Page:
Might (I have nothing to back this up other than observation) depend on how used the deer are to people smells and sounds. Western Oregon (at least where I hunt) has logging operations going so often - noise, smell, etc. that the deer seem to get more nervous when something could be a mountain lion sneaking than a stinky loud human. I haven't gone to the extreme and bought cork-boots and a started carrying a running chainsaw yet, but it could be the next big wave:p .

Seriously, I try to be careful, but not fanatical. I wash everything before with scentwash, but I can't take enough sets of clean clothes to camp to change every day. I just try to keep the worst of the funk knocked off and wear a clean t-shirt underneath. And with campfire smoke, cooking smells, not sure how I could ever be "scentless".

Driving to a spot for one day hunt, I would probably wear what I was going to hunt in. When I lived in tree-stand land (back east), I would strip down to the minimum to climb, just so I would not sweat through everything using a self-climber, then get dressed again when I quit sweating.

USNairman
July 20, 2006, 07:48 PM
I always wash my hunting clothes in a scent free detergent and air dry them and then they are stored in a plastic bag until I am in the field. I do not put them on until I am in the field.

swampdog
July 20, 2006, 08:12 PM
I wash my hunting clothes in scent free detergent. I only wear my hunting boots while hunting. I'll use a "scent killer" when it's warm and I'm sweating but not so much in the winter. I use a scent free body soap.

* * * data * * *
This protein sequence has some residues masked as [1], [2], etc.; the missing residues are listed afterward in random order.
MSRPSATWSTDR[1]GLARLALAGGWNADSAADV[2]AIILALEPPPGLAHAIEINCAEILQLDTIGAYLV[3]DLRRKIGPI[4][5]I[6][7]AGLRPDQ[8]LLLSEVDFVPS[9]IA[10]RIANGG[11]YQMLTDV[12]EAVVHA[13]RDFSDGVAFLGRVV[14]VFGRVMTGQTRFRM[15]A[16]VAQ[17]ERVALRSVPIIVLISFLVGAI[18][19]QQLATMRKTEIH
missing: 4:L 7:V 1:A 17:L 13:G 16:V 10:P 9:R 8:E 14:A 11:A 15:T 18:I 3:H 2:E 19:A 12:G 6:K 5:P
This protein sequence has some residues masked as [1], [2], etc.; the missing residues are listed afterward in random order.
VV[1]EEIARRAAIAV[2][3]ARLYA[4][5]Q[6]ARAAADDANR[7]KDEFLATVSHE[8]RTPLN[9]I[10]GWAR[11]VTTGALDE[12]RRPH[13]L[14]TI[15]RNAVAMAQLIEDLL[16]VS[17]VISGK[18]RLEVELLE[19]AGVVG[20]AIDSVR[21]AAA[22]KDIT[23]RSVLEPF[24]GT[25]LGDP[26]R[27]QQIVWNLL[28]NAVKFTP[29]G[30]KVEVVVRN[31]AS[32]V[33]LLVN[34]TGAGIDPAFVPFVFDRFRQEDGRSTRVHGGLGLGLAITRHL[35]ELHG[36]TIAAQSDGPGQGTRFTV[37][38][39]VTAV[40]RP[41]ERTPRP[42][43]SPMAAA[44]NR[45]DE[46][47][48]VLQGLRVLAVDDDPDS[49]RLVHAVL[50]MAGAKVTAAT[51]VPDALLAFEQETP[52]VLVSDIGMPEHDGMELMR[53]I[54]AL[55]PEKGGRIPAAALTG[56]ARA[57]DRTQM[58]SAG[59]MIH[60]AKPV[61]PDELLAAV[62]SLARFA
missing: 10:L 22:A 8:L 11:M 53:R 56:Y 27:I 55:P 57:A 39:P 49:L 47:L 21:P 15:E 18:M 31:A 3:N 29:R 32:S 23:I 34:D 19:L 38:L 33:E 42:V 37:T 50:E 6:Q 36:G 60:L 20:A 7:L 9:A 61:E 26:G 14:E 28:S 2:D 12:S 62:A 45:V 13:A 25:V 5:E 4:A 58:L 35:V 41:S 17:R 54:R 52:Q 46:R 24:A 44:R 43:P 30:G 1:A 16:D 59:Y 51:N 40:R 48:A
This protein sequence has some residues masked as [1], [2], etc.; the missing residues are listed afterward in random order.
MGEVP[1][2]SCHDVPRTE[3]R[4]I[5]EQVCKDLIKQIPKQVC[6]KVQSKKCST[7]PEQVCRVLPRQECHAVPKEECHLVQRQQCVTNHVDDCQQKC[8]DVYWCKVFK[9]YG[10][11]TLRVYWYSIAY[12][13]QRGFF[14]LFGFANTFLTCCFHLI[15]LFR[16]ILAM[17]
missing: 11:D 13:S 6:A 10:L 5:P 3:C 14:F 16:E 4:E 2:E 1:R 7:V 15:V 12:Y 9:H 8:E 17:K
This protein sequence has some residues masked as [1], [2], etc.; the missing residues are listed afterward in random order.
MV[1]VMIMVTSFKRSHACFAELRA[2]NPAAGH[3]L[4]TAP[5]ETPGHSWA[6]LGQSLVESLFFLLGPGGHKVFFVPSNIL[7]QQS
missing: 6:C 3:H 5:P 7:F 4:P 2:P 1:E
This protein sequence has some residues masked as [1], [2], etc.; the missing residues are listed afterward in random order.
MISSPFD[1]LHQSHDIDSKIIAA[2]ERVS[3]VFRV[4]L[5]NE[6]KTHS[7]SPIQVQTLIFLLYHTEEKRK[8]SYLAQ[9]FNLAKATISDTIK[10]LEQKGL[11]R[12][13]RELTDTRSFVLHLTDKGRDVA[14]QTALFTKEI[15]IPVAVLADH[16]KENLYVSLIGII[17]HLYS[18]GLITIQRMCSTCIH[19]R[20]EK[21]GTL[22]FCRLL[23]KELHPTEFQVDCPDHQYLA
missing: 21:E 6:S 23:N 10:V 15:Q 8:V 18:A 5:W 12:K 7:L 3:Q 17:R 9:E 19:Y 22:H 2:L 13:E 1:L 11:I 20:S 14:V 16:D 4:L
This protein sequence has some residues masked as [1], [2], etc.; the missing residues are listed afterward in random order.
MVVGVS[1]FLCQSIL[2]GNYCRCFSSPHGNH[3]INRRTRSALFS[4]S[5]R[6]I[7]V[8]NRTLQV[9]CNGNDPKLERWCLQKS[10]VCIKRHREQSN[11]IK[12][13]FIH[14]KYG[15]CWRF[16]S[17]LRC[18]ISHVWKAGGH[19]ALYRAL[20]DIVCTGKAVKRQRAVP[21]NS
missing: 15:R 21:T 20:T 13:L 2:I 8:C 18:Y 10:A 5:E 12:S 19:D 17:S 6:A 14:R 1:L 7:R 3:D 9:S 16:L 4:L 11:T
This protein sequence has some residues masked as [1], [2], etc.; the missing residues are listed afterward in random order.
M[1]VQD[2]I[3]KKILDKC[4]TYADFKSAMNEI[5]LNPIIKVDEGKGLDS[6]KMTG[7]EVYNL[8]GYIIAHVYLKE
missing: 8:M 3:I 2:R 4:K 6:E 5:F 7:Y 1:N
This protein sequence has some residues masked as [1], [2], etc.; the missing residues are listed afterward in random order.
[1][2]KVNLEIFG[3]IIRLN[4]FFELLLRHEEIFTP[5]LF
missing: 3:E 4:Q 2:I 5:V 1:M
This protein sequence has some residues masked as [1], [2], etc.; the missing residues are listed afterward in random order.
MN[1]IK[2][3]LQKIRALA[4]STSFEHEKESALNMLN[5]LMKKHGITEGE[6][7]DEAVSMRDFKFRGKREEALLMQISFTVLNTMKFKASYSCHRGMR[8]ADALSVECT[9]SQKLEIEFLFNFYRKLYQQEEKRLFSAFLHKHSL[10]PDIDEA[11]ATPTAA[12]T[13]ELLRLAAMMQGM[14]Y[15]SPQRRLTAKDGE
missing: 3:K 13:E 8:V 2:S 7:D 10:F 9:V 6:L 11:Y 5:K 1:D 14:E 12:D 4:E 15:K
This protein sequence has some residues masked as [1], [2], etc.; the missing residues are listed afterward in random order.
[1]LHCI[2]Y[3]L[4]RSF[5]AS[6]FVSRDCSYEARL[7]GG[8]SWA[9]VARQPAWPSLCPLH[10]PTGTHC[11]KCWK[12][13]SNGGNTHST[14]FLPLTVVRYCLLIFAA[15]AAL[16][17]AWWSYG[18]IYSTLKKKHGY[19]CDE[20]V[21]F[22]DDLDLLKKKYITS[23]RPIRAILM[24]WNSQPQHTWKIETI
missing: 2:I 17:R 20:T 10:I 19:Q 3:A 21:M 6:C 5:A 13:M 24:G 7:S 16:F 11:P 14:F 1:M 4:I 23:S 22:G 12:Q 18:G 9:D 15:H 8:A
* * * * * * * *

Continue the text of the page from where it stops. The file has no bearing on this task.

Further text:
I gone from not worrying about scent to totally retentive and all points in between. I've about decided that wind direction and movement are more important. It can't hurt to take reasonable precautions, though, and probably helps.
One thing to think about if you decide to use cover scents. If you buy the best selling one at bigbox, 1/2 the hunters in the woods probably smell just like you.
Some Indians used to smear themselves with grease and smoke themselves in a fire made with green branches before deer hunting. Not exactly scent free, huh?
As far as not getting dressed until I'm in the field goes, I decided it wasn't worth the trouble, many years ago. But then again, I don't have a TV show, either.

Troponin
July 20, 2006, 08:24 PM
Swampdog, I see your point when you sweat, but it seems a little odd too. Colder air actually has the potential to carry scents further and more of it.

I have read a little about wind direction, but I see this may be the most important thing. How do you guys know where to sit/stand in that case? My cuddy has been hunting a certain area for a while, I think he may know the deer's route of travel, so that will def. help. I know that deer typically go one direction in the morning and another in the evening.

swampdog
July 20, 2006, 09:58 PM
I have read a little about wind direction, but I see this may be the most important thing. How do you guys know where to sit/stand in that case?

When I still hunt I try to move into the wind or at least crosswind. You'll have very little luck still hunting with the wind coming from behind you. When I hunt from stands, I try to position my stand downwind from where I expect the deer to be. If you are hunting from an elevated stand, the wind will tend to carry your scent farther downwind before it settles enough for deer to smell it than if you are hunting from a ground stand. If the wind is blowing wrong for a particular stand site, I won't use it.

I don't care how much "care" and expense you take on scent precautions, if a deer is directly downwind from you, he's probably going to smell you. Bears, too.